Robyn: So what they do is they contact Circle of Friends and we explain how we work with them, and they enter into what we now call an annual membership. So right now, for example, in the spring, I’m currently meeting with the administrators to say “how has the year been, how would you prepare for the fall, how might you tweak your model?” We have schools in their second year who might add grades, they might add English Language Learners, or other marginalised groups.
As part of our annual membership, we provide 3 – 90minute workshops online and recorded, so they can revisit it, and we schedule a follow up for a few weeks after the workshops so the advisors who now have questions that they didn’t have during the workshops because now they’re using it. We provide a guide, everyone has a Google folder with all of the information, it includes forms and strategies and supports that we’ve gained over the last 20 years of practice. I also send out monthly resources to our chapters including links to videos, activities, and campaigns. For example, in October, bullying prevention is on everyone’s minds, and for this month, autism awareness, for April. So I send them out great tips and guides to increase awareness for their students. And lastly, we have, on going, even between the workshops, they can reach out to me by email or phone and I continue to work iwth them as a coach.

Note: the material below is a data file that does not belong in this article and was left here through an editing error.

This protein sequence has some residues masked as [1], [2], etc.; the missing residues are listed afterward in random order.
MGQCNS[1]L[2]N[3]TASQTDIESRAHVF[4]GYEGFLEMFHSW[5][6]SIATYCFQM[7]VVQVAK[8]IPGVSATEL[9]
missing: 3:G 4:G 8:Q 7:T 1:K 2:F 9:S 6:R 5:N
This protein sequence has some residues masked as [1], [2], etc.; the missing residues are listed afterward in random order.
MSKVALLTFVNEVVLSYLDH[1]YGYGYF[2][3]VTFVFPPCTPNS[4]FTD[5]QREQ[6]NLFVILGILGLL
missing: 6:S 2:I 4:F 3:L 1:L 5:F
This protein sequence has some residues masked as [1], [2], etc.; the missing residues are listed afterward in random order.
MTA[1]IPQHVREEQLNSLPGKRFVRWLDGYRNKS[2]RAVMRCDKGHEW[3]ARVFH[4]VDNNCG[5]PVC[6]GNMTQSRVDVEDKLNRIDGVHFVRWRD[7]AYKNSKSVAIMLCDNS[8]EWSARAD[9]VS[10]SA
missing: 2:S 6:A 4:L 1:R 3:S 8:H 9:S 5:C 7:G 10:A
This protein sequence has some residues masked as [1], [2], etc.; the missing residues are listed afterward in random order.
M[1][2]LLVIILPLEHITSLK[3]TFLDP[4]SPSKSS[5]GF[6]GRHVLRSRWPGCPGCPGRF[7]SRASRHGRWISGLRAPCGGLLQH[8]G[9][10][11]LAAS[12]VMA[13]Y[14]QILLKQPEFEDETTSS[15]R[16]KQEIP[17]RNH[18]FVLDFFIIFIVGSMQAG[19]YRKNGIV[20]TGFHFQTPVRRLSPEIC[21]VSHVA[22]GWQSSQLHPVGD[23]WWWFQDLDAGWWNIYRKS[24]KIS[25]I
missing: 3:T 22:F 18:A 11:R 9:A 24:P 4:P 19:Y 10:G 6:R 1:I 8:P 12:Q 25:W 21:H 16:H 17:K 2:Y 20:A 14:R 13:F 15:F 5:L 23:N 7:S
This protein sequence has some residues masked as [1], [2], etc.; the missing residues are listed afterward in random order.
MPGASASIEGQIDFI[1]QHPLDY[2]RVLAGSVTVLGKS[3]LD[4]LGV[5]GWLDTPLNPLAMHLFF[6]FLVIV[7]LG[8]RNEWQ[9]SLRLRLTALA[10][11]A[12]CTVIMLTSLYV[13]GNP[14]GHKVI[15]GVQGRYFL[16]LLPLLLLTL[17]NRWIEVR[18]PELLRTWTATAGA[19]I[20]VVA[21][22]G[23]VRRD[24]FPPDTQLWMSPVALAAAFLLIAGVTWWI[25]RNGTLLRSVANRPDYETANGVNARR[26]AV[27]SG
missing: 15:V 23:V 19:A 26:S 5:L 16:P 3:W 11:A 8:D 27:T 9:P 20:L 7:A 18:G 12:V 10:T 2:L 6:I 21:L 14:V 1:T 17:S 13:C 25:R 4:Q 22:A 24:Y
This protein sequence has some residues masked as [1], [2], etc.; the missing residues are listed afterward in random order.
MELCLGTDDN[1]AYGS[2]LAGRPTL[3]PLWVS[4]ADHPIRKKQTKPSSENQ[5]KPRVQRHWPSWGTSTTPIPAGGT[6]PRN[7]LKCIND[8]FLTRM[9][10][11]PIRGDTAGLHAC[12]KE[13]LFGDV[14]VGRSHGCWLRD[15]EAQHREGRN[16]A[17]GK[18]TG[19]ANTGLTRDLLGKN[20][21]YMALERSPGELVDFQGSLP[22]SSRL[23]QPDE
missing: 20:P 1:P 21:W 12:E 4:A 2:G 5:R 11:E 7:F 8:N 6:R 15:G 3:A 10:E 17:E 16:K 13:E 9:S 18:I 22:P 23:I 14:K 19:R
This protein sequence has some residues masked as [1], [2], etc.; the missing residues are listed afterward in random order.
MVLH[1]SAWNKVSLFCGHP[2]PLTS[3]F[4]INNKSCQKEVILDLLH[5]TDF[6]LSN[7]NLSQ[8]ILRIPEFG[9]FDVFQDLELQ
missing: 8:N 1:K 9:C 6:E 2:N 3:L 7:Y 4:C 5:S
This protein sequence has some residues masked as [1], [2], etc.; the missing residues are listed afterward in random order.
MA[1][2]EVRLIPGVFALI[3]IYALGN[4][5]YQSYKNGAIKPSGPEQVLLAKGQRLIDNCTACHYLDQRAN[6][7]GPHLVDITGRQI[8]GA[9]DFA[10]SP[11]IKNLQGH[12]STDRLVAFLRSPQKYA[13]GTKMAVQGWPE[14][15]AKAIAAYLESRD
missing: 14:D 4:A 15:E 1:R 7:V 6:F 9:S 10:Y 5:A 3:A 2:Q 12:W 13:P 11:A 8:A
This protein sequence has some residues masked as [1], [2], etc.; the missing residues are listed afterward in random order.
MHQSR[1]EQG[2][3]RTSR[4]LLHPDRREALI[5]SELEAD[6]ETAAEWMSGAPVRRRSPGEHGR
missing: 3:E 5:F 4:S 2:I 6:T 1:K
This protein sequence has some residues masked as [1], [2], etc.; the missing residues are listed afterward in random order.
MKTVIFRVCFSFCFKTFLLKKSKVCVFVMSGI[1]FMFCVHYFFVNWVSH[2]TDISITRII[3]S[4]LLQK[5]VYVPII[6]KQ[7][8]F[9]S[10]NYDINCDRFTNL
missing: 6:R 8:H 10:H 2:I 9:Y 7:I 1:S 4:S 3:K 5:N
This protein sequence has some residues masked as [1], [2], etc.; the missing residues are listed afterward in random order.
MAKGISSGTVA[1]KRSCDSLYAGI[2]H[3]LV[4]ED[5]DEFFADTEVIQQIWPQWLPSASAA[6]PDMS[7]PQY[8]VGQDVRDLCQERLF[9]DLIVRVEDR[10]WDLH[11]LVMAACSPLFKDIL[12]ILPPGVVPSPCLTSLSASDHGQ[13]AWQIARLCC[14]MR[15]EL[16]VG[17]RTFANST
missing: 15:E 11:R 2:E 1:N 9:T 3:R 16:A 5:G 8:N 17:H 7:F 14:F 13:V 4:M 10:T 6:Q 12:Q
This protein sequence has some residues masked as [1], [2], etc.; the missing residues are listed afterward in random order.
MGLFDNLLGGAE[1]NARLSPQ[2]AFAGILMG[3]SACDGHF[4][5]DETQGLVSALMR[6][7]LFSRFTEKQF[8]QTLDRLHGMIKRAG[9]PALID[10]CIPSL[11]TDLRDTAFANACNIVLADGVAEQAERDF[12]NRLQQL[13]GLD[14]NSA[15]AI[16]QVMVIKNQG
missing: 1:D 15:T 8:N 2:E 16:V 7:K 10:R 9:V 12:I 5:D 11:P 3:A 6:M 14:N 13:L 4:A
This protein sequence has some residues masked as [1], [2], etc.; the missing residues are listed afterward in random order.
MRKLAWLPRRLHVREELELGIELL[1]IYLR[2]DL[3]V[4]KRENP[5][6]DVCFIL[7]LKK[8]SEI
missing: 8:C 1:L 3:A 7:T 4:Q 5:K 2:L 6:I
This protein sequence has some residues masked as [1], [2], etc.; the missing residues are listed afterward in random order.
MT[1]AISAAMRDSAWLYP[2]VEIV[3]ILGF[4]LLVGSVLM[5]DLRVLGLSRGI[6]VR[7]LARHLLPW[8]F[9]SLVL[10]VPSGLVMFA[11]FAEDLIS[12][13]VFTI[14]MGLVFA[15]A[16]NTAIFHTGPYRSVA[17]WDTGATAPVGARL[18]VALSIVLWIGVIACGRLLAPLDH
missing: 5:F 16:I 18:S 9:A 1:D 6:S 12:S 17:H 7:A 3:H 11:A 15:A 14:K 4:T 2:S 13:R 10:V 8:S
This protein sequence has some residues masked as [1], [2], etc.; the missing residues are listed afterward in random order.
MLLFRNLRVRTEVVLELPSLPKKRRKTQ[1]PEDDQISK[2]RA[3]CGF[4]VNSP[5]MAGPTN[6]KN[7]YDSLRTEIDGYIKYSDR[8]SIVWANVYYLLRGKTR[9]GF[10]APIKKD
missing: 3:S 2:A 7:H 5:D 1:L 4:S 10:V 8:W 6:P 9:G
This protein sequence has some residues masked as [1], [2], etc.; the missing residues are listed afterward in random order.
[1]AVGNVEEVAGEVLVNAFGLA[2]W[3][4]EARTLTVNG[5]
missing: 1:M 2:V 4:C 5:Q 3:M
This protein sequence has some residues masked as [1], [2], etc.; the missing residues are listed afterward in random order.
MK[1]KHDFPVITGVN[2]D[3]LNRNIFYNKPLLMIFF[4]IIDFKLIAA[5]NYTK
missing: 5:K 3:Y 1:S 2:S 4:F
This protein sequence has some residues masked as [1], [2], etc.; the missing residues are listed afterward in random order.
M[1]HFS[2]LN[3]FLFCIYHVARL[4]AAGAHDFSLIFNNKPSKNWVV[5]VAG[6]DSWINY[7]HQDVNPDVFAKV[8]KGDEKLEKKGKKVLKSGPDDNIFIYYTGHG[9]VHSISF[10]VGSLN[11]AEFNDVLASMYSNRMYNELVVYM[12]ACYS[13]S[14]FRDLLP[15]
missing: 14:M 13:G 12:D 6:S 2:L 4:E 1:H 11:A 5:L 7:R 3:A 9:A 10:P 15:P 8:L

Lori: I see. So a school might decide to have 3 advisors or whatever. I see. That makes a lot of sense. And we should probably just mention again that you are non-profit organisation. So your goal is not to make money from these trainings, but it’s more the mission. Right. Perfect.
So when I was chatting with you earlier, you mentioned there was recent research of the impact of Circle of Friends on the gen-ed population. Can you speak to this?
Robyn: Yes. Now we knew, over 20 years, we knew through anecdotal evidence and stories that students with disabilities clearly benefitted from our model. In 2014 and 2018, two educators used the Circle of Friends model to show our impact on neurotpical students. In 1 case, they went over 10 years of training and reached out to educators, neurotypical students, family members, and community members to talk about what, how Circle of Friends had changed them and changed the school environment. The other young man, Dr.Delouchi, he actually looked at emotional intelligence and spoke to peer friends that were now in their 20’s who had finished college and were now in their first jobs, to have them reflect back on what they learnt and what they thought the impact was on their lives as adults and as workers.